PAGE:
In the good Providence of God we have been brought to the termination of another year of our congregational life; and it may not be inappropriate for me to briefly review the past, to glance at the future, and to put present duty before your minds. As we look back to the past, we are constrained to acknowledge the goodness of God, erewhile mixing trembling with our thankfulness. Another fifty-two Sabbaths are gone for ever, and what report have they borne on high? Certainly every one of them shall meet us again. Think you shall that meeting be joyful or sorrowful? We may not recal the past, we can improve present opportunities; let us do it in the diligent and attentive use of the public and private means of grace, divinely appointed as the scene of spiritual blessing. Death, whose hand is never still, has been busy during the year, some of our oldest members have been called home; but our sorrow is not that of those who have no hope. We desire to hear the Master’s voice saying – “Be ye also ready; for in such an hour as ye think not the Son of Man cometh.” Affliction, too, has cast its shadow over some homes – remember it has not come unsent; and realise that, though your tears may have washed your affections white, you have been in a Father’s hand, who, though smiting, can heal again.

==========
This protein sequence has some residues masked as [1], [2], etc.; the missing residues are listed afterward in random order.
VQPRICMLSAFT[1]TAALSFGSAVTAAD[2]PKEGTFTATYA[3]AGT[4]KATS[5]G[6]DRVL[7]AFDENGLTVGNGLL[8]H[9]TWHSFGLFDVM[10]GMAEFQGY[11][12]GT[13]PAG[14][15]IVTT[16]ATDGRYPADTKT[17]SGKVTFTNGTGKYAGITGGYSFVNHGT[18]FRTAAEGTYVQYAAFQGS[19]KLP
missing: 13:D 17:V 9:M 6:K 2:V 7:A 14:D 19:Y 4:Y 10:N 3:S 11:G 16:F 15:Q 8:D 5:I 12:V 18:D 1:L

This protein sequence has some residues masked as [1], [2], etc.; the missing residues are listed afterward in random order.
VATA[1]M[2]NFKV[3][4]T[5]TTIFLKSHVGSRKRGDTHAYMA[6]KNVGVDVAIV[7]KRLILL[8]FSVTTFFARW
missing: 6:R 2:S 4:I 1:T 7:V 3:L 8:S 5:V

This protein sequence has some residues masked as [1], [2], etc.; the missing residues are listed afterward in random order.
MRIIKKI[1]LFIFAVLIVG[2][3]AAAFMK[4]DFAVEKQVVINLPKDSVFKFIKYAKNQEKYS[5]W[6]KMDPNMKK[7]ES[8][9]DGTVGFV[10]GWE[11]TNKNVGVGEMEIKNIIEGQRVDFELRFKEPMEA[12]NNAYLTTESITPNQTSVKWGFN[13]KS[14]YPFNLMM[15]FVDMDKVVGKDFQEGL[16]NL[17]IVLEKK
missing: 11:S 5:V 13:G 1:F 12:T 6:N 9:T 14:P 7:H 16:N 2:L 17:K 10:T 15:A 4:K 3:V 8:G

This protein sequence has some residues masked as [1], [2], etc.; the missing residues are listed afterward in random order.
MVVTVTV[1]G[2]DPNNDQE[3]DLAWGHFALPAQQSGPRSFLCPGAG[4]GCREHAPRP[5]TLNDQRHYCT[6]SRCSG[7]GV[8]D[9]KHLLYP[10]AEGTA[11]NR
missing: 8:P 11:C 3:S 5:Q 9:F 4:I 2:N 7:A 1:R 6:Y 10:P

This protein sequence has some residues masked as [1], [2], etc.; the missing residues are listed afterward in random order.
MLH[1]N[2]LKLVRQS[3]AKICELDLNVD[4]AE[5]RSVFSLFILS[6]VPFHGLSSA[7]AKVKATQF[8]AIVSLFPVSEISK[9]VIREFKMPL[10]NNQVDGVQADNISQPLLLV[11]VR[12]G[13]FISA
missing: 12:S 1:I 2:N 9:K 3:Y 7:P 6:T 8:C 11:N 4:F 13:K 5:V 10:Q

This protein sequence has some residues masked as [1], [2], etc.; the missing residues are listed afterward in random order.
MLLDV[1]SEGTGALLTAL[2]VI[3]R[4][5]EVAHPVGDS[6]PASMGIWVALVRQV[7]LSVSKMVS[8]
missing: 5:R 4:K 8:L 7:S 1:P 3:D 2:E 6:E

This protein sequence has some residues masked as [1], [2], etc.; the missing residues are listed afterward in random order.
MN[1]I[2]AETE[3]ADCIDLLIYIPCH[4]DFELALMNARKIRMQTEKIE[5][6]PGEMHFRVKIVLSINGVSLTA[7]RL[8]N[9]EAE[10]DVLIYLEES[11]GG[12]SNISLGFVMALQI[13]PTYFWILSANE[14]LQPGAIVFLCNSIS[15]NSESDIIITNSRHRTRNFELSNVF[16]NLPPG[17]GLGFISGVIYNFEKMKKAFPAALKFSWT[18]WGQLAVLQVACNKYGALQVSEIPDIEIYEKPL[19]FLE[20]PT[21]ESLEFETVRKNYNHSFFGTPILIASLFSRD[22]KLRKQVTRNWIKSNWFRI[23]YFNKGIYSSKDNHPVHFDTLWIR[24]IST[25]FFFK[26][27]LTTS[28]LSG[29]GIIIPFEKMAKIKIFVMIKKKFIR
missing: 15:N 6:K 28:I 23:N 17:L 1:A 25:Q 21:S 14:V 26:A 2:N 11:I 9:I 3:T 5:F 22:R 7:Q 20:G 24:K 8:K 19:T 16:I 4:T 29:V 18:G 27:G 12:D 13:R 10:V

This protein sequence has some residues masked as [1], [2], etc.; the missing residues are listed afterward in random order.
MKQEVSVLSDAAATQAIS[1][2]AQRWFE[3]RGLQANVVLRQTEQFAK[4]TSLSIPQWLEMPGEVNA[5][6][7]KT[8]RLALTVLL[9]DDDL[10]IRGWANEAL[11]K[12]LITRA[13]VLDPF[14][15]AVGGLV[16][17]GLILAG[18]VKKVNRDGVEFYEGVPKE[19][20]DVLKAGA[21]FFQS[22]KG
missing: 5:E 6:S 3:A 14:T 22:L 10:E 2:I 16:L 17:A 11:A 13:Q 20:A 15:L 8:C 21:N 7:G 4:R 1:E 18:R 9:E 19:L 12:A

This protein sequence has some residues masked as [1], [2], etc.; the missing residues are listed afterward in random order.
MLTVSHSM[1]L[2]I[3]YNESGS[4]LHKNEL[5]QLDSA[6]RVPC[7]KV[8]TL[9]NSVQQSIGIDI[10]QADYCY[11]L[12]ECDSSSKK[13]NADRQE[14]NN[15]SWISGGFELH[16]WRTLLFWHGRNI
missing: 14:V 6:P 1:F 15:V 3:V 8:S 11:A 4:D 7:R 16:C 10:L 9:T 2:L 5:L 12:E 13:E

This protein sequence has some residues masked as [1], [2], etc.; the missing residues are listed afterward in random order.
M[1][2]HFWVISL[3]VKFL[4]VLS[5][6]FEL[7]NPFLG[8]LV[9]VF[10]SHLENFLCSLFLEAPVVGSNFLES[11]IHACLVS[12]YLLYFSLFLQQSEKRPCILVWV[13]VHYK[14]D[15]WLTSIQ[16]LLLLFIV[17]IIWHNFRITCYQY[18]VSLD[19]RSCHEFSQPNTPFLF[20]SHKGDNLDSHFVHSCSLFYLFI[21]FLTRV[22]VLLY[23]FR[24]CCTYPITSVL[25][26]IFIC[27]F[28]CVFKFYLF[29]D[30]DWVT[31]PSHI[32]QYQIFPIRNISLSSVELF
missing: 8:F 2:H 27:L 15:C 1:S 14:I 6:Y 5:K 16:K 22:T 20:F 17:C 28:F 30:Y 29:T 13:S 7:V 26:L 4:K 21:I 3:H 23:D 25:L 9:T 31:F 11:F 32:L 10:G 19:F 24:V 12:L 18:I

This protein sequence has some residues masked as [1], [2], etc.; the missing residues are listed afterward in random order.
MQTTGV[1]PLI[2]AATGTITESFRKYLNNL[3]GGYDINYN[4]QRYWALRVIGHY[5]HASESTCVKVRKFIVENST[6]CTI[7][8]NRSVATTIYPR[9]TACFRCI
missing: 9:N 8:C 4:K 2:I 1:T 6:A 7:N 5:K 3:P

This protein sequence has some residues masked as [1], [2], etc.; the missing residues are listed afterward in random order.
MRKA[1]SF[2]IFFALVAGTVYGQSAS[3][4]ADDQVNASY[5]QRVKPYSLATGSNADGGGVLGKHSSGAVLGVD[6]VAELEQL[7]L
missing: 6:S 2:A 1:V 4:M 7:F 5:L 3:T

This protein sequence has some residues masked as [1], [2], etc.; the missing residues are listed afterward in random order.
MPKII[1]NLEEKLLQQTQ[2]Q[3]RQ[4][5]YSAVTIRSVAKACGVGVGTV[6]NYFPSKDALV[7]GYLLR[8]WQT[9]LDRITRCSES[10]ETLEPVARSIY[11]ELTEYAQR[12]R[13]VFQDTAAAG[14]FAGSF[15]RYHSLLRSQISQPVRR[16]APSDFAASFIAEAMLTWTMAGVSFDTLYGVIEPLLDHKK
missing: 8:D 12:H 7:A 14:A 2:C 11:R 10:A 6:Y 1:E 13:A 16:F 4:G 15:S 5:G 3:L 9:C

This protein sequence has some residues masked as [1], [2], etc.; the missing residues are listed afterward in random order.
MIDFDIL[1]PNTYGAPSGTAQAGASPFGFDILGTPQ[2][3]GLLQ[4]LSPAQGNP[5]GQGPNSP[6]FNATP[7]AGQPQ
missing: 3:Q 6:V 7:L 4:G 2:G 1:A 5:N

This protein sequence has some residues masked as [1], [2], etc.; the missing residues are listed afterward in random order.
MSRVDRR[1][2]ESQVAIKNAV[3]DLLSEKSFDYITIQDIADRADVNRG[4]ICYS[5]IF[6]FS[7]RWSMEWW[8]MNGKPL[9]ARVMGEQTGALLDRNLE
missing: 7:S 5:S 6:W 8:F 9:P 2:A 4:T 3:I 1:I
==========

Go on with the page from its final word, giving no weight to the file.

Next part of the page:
The role of membership remains substantially the same as during the last year. Would that our list of members were all true members of Christ’s body; growing up to the fulness of the stature of manhood in Jesus Christ! Looking to the future, let us encourage one another, provoking to works of faith and labours of love; let us manifest the charity that suffereth long and is kind; let love unfeigned rule in your hearts, and in all things act worthy of the vocation wherewith ye are called, being in your walk and conversation living epistles, requiring no translation – read of all men.

The cause of Temperance demands your active sympathy. Drunkenness is slaying its thousands. Can you, as Church members, be indifferent? In the good work of Temperance, be fellow-labourers with Christ; coldness ought not to retard you, for Christ Himself was discouraged when among men; here, as everywhere else, “in due time ye shall reap if ye faint not.”

The Faughan church building as it was at the time the letter was written

The Faughan church building as it was at the time the letter was written

The young of the congregation I would earnestly urge to acquire the knowledge, which is “the best of the sciences” – the knowledge of Bible truth. If parents neglect their home duties of teaching and catechising, they are making their children pass through the fire to the Molech of ignorance and sin. The Church cannot take the place of family training; it can only assist it, and for this purpose all who are able ought to attend the Bible class on Sabbath mornings in the Church.

In conclusion, we crave anew an interest in your prayers, that the preaching of the word and administration of the ordinances in your midst may be blessed, and that journeying to the common home of the redeemed we may each one be drawn more closely together in the bonds of true sympathy – the sympathy founded upon love to God and truth – and thus in our different positions “serve our generation by the will of God.”

Commending you each one to God, and to the word of His grace, which is able to build you up and give you an inheritance among all them that are sanctified,

I subscribe myself, dear Friends,

Your Minister,


(Trevor Magee, Planted By A River, p. 64.)

Related Links: Don Whitney: Questions to ask at the start of a new year